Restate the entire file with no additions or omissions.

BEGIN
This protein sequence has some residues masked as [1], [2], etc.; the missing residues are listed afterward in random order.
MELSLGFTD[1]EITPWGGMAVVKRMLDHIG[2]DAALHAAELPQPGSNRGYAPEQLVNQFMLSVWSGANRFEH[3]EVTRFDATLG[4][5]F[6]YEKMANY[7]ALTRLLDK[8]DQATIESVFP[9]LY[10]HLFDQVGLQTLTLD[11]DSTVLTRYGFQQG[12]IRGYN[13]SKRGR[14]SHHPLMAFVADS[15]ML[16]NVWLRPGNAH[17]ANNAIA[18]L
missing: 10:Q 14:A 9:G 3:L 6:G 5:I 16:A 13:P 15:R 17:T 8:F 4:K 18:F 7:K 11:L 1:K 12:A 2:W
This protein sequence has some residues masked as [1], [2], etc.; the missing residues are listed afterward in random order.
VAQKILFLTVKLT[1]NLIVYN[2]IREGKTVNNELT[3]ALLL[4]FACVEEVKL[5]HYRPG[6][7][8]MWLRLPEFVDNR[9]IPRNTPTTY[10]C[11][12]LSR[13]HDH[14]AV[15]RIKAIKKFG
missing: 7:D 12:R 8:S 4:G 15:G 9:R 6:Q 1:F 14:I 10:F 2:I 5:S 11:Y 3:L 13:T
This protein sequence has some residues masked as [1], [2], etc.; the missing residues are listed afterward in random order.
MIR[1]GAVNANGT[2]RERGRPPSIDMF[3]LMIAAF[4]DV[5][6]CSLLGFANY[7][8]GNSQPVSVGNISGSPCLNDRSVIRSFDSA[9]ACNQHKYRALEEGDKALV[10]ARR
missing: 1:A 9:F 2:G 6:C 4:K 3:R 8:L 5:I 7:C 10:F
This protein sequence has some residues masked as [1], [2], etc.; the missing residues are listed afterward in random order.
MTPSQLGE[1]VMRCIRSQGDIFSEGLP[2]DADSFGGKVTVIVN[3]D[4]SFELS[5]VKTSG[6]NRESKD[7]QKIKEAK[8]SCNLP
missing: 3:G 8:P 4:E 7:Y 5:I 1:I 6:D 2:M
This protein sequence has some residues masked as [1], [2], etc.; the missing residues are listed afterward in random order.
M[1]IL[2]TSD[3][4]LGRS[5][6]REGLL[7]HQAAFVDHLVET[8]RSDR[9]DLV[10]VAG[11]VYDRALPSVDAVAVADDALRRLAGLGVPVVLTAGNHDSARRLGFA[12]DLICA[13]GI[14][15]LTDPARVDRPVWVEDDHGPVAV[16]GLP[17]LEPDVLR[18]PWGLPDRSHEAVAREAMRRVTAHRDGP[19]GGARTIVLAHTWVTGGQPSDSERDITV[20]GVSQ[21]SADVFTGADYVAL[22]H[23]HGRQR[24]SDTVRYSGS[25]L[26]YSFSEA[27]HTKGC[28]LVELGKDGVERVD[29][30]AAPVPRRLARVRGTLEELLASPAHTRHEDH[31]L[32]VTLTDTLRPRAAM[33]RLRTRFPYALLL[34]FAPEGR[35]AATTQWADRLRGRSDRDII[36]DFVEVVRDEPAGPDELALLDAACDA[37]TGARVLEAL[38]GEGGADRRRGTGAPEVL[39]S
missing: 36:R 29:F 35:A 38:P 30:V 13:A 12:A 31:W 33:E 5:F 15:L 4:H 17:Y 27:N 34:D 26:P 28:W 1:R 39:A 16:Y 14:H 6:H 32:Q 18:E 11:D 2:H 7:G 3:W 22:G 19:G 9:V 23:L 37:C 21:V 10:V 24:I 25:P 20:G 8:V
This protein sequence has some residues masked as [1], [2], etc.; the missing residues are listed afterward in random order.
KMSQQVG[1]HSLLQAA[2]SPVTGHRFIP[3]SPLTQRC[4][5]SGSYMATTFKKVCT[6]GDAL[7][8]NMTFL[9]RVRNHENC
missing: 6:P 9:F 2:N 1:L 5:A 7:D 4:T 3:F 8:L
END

This protein sequence has some residues masked as [1], [2], etc.; the missing residues are listed afterward in random order.
MELSLGFTD[1]EITPWGGMAVVKRMLDHIG[2]DAALHAAELPQPGSNRGYAPEQLVNQFMLSVWSGANRFEH[3]EVTRFDATLG[4][5]F[6]YEKMANY[7]ALTRLLDK[8]DQATIESVFP[9]LY[10]HLFDQVGLQTLTLD[11]DSTVLTRYGFQQG[12]IRGYN[13]SKRGR[14]SHHPLMAFVADS[15]ML[16]NVWLRPGNAH[17]ANNAIA[18]L
missing: 10:Q 14:A 9:G 3:L 6:G 5:I 16:A 13:P 15:R 17:T 8:F 4:K 18:F 7:K 11:L 1:K 12:A 2:W
This protein sequence has some residues masked as [1], [2], etc.; the missing residues are listed afterward in random order.
VAQKILFLTVKLT[1]NLIVYN[2]IREGKTVNNELT[3]ALLL[4]FACVEEVKL[5]HYRPG[6][7][8]MWLRLPEFVDNR[9]IPRNTPTTY[10]C[11][12]LSR[13]HDH[14]AV[15]RIKAIKKFG
missing: 7:D 12:R 8:S 4:G 15:G 9:R 6:Q 1:F 14:I 10:F 2:I 5:S 11:Y 3:L 13:T
This protein sequence has some residues masked as [1], [2], etc.; the missing residues are listed afterward in random order.
MIR[1]GAVNANGT[2]RERGRPPSIDMF[3]LMIAAF[4]DV[5][6]CSLLGFANY[7][8]GNSQPVSVGNISGSPCLNDRSVIRSFDSA[9]ACNQHKYRALEEGDKALV[10]ARR
missing: 1:A 9:F 2:G 6:C 4:K 3:R 8:L 5:I 7:C 10:F
This protein sequence has some residues masked as [1], [2], etc.; the missing residues are listed afterward in random order.
MTPSQLGE[1]VMRCIRSQGDIFSEGLP[2]DADSFGGKVTVIVN[3]D[4]SFELS[5]VKTSG[6]NRESKD[7]QKIKEAK[8]SCNLP
missing: 3:G 8:P 4:E 7:Y 5:I 1:I 6:D 2:M
This protein sequence has some residues masked as [1], [2], etc.; the missing residues are listed afterward in random order.
M[1]IL[2]TSD[3][4]LGRS[5][6]REGLL[7]HQAAFVDHLVET[8]RSDR[9]DLV[10]VAG[11]VYDRALPSVDAVAVADDALRRLAGLGVPVVLTAGNHDSARRLGFA[12]DLICA[13]GI[14][15]LTDPARVDRPVWVEDDHGPVAV[16]GLP[17]LEPDVLR[18]PWGLPDRSHEAVAREAMRRVTAHRDGP[19]GGARTIVLAHTWVTGGQPSDSERDITV[20]GVSQ[21]SADVFTGADYVAL[22]H[23]HGRQR[24]SDTVRYSGS[25]L[26]YSFSEA[27]HTKGC[28]LVELGKDGVERVD[29][30]AAPVPRRLARVRGTLEELLASPAHTRHEDH[31]L[32]VTLTDTLRPRAAM[33]RLRTRFPYALLL[34]FAPEGR[35]AATTQWADRLRGRSDRDII[36]DFVEVVRDEPAGPDELALLDAACDA[37]TGARVLEAL[38]GEGGADRRRGTGAPEVL[39]S
missing: 36:R 29:F 35:A 38:P 30:V 13:A 12:A 31:W 33:E 5:F 15:L 4:H 17:Y 27:N 34:D 26:P 28:W 1:R 39:A 16:Y 14:H 6:H 32:Q 18:E 11:D 2:H 7:G 3:W 22:G 19:G 9:V 23:L 37:C 21:V 10:V 24:I 25:P 20:G 8:V
This protein sequence has some residues masked as [1], [2], etc.; the missing residues are listed afterward in random order.
KMSQQVG[1]HSLLQAA[2]SPVTGHRFIP[3]SPLTQRC[4][5]SGSYMATTFKKVCT[6]GDAL[7][8]NMTFL[9]RVRNHENC
missing: 6:P 9:F 2:N 1:L 5:A 7:D 4:T 3:F 8:L